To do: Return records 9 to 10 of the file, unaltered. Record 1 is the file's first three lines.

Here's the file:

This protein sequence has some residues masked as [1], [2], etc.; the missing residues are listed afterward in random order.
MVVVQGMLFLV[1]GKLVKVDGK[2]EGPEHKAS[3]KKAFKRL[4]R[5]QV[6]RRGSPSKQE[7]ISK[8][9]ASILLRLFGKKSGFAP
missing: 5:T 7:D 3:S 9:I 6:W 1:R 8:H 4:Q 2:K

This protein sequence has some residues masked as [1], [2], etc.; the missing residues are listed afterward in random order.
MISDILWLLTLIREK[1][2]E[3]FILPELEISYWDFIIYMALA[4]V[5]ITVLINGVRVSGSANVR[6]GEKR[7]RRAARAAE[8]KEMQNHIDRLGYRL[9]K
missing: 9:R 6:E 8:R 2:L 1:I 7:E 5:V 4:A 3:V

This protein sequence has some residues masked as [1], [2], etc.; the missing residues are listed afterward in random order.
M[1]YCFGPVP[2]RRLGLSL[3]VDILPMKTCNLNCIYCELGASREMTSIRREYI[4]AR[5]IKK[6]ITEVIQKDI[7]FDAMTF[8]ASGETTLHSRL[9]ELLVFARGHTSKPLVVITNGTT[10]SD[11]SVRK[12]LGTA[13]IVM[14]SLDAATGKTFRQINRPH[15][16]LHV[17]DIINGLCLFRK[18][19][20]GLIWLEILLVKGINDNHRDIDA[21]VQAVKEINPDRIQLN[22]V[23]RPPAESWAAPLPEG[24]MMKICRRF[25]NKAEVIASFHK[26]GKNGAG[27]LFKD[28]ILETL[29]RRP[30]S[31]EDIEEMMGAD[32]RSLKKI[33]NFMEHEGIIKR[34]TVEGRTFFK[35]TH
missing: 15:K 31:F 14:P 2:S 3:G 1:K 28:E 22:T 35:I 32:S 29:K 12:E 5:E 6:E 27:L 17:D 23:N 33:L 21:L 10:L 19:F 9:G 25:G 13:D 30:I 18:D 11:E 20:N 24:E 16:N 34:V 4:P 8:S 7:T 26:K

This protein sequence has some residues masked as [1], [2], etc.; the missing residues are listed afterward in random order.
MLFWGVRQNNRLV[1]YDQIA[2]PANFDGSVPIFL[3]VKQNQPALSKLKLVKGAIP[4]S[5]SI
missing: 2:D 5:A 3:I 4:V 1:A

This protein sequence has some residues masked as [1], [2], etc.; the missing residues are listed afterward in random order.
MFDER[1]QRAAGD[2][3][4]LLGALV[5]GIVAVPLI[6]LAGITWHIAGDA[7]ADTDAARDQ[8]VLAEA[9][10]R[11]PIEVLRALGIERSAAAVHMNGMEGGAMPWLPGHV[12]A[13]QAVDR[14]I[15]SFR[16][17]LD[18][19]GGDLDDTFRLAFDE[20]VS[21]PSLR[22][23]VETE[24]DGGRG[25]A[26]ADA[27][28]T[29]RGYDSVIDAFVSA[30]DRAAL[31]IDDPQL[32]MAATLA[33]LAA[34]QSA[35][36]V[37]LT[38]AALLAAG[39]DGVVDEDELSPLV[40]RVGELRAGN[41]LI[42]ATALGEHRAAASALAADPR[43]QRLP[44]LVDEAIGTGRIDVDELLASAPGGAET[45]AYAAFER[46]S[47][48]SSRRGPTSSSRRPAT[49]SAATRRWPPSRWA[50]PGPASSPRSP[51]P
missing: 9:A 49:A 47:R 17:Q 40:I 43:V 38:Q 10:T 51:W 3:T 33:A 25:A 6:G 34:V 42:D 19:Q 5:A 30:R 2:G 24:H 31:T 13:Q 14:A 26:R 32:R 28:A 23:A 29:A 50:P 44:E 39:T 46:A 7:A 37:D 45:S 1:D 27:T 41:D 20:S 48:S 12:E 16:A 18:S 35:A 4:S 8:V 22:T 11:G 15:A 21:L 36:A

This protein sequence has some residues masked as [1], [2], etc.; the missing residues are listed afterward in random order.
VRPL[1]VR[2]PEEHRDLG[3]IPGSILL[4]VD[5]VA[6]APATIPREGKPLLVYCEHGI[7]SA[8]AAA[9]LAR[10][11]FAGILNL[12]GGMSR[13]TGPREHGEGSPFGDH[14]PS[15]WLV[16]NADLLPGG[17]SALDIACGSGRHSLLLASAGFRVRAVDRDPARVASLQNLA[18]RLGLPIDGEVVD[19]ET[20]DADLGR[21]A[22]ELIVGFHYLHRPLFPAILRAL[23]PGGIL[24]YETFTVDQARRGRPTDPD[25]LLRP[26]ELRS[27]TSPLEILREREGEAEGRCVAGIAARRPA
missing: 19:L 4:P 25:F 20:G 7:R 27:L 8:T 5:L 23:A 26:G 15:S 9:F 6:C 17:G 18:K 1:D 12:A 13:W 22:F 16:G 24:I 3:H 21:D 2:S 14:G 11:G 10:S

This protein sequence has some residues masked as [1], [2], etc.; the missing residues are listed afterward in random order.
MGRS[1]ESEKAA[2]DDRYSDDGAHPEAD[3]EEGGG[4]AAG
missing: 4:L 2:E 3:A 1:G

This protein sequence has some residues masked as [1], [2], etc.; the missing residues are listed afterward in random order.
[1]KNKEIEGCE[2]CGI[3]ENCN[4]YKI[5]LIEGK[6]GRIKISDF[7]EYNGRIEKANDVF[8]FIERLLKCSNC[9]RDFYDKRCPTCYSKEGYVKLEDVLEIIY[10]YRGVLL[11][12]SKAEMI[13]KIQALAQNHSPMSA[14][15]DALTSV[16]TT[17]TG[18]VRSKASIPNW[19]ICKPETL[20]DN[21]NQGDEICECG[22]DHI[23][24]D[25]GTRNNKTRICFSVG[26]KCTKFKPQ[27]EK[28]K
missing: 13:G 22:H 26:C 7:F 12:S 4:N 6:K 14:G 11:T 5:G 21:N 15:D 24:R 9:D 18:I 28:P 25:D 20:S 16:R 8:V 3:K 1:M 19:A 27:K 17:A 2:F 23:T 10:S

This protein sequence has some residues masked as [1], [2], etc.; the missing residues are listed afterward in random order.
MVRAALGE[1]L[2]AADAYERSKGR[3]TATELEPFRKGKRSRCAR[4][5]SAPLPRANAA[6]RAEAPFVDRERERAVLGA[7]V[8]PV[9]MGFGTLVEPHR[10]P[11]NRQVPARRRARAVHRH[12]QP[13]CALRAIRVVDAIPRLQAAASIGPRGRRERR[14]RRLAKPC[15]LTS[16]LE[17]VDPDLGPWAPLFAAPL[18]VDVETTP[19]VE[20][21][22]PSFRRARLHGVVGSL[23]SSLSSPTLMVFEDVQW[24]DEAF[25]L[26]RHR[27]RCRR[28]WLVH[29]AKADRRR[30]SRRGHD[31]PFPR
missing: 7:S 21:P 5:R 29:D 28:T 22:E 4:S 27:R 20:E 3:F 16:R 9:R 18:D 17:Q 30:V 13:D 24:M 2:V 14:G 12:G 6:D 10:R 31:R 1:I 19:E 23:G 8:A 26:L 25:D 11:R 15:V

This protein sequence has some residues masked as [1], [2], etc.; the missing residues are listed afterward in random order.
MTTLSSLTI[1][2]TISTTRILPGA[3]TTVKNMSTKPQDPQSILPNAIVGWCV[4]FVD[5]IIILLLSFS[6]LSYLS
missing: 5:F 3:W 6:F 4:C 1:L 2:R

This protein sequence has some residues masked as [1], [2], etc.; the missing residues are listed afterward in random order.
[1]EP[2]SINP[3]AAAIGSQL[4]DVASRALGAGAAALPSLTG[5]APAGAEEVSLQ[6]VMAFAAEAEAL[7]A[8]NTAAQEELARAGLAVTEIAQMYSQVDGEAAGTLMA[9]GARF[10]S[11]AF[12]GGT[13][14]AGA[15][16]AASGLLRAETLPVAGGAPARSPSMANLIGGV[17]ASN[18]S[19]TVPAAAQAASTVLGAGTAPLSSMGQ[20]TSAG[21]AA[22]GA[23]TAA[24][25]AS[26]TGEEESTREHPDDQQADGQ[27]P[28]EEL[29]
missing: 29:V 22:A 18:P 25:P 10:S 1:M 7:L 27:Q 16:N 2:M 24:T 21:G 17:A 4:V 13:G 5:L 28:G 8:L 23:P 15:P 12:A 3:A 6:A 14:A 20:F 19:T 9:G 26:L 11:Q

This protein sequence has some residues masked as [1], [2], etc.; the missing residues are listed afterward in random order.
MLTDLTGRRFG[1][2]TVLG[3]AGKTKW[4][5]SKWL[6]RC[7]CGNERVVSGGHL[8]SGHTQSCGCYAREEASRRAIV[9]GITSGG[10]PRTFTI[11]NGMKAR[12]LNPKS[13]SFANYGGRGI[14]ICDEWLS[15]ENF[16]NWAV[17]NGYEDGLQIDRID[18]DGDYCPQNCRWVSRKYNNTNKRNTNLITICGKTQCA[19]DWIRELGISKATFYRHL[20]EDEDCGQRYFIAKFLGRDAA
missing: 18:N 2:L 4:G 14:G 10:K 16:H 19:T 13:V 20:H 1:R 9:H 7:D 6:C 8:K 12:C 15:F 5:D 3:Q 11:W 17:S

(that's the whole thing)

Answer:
This protein sequence has some residues masked as [1], [2], etc.; the missing residues are listed afterward in random order.
MVRAALGE[1]L[2]AADAYERSKGR[3]TATELEPFRKGKRSRCAR[4][5]SAPLPRANAA[6]RAEAPFVDRERERAVLGA[7]V[8]PV[9]MGFGTLVEPHR[10]P[11]NRQVPARRRARAVHRH[12]QP[13]CALRAIRVVDAIPRLQAAASIGPRGRRERR[14]RRLAKPC[15]LTS[16]LE[17]VDPDLGPWAPLFAAPL[18]VDVETTP[19]VE[20][21][22]PSFRRARLHGVVGSL[23]SSLSSPTLMVFEDVQW[24]DEAF[25]L[26]RHR[27]RCRR[28]WLVH[29]AKADRRR[30]SRRGHD[31]PFPR
missing: 7:S 21:P 5:R 29:D 28:T 22:E 4:S 27:R 20:E 3:F 16:R 9:R 18:D 17:Q 30:V 13:D 24:M 2:V 14:G 12:G 6:D 10:R 31:R 1:I 19:E 23:G 8:A 26:L 25:D 11:R 15:V

This protein sequence has some residues masked as [1], [2], etc.; the missing residues are listed afterward in random order.
MTTLSSLTI[1][2]TISTTRILPGA[3]TTVKNMSTKPQDPQSILPNAIVGWCV[4]FVD[5]IIILLLSFS[6]LSYLS
missing: 5:F 3:W 6:F 4:C 1:L 2:R